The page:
My routine, therefore, will be to correct whatever has gone out of tune based on what I could discern while playing, then play a suitable "open" chord to verify they are all agreeing. If a specific interval is highly exposed in the upcoming piece, I'll usually verify it is in tune, especially if one of the notes is on an upper fret (such as e on the 3rd string, 9th fret, compared to open e, as in the Bach Prelude, BWV 1006a.)
The common error of adjusting the string that is still IN tune to match the one that has slipped can be avoided if you are aware of the state of your stings-- are they brand new, have they just been re-tuned, etc.). In other words, use some logic: which is most likely to have slipped?
By avoiding tuning chords with thirds, you can avoid the tendency to lower the string with the third, as, in equal temperament, the third of a triad is always painfully sharp.
I like to use harmonics when tuning also, but in certain limited ways. I NEVER compare the 5th fret harmonic to the 7th fret harmonic on the next string, as the 7th fret harmonic is not a tempered note and guarantees you'll end up out of tune. I like comparing the 6th string, 5th fret harmonic to the open 1st string, and sometimes the 5th string, 5th fret harmonic to the 1st string, 5th fret. I'll sometimes refer to 12th fret harmonics, but find it's not really necessary. I never use artificial harmonics in tuning as some do, finding it too fussy. For a detailed examination of harmonics on the guitar see my earlier post "Harmonics."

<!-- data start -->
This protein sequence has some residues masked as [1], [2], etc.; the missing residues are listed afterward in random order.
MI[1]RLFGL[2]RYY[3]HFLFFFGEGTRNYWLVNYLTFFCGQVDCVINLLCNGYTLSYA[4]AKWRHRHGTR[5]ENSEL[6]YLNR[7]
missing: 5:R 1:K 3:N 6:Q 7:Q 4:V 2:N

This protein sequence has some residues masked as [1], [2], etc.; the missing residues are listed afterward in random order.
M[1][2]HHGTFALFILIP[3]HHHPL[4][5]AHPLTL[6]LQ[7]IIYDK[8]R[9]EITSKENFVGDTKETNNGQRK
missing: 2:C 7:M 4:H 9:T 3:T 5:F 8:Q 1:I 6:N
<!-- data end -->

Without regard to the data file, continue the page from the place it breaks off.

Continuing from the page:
When lowering a bass string, say, 6th = D, then a couple of things need to be kept in mind. The metal windings have a particularly keen "memory" of their previous degree of tension and will try to return to their original state. Therefore, when tuning down, the string will go sharp; when tuning higher, the string will go flat. The easiest way to defeat this tendency is to go past the desired pitch and then return, effectively confusing the string and causing it to settle more readily.
My routine for moving the 6th string from e to d is to turn the tuner (silently) eight full turns down, then five full turns back up. This puts the string pretty close to d, and from there I can check it against the open 4th string. I do not yank violently on the strings as so many people like to do, as it seems to wear out the strings too quickly and is unnecessary (and looks distracting and gauche on stage). It is sensible to learn such routines for your guitar and practice them so that these tuning moments can be handled with maximum confidence and reliability, and as quickly and unobtrusively as possible.